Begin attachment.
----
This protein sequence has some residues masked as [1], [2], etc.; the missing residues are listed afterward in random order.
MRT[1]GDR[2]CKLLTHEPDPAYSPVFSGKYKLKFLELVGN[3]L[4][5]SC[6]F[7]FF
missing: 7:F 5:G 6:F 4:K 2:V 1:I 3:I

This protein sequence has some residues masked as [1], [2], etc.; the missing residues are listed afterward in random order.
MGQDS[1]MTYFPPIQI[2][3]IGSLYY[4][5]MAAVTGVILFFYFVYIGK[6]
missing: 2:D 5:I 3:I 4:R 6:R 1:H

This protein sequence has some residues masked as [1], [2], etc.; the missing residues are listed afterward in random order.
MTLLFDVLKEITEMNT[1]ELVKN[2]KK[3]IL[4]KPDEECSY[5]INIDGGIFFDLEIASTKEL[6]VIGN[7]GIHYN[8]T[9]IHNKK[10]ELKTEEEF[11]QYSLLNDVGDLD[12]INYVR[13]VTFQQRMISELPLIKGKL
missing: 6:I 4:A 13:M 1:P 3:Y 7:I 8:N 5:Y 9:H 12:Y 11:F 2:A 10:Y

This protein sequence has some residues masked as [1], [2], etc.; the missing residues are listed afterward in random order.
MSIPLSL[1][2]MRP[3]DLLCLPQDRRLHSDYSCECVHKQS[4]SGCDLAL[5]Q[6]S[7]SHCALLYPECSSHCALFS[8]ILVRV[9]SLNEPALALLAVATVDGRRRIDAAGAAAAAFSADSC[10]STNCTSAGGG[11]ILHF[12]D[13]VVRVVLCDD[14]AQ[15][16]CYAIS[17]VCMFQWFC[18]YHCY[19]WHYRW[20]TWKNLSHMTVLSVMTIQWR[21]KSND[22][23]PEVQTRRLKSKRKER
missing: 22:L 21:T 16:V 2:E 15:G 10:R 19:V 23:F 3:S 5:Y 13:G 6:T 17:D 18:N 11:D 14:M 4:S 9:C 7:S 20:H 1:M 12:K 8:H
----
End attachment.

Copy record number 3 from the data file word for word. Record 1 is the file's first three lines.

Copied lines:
This protein sequence has some residues masked as [1], [2], etc.; the missing residues are listed afterward in random order.
MTLLFDVLKEITEMNT[1]ELVKN[2]KK[3]IL[4]KPDEECSY[5]INIDGGIFFDLEIASTKEL[6]VIGN[7]GIHYN[8]T[9]IHNKK[10]ELKTEEEF[11]QYSLLNDVGDLD[12]INYVR[13]VTFQQRMISELPLIKGKL
missing: 6:I 4:A 13:M 1:P 3:Y 7:I 8:N 5:Y 9:H 12:Y 11:F 2:A 10:Y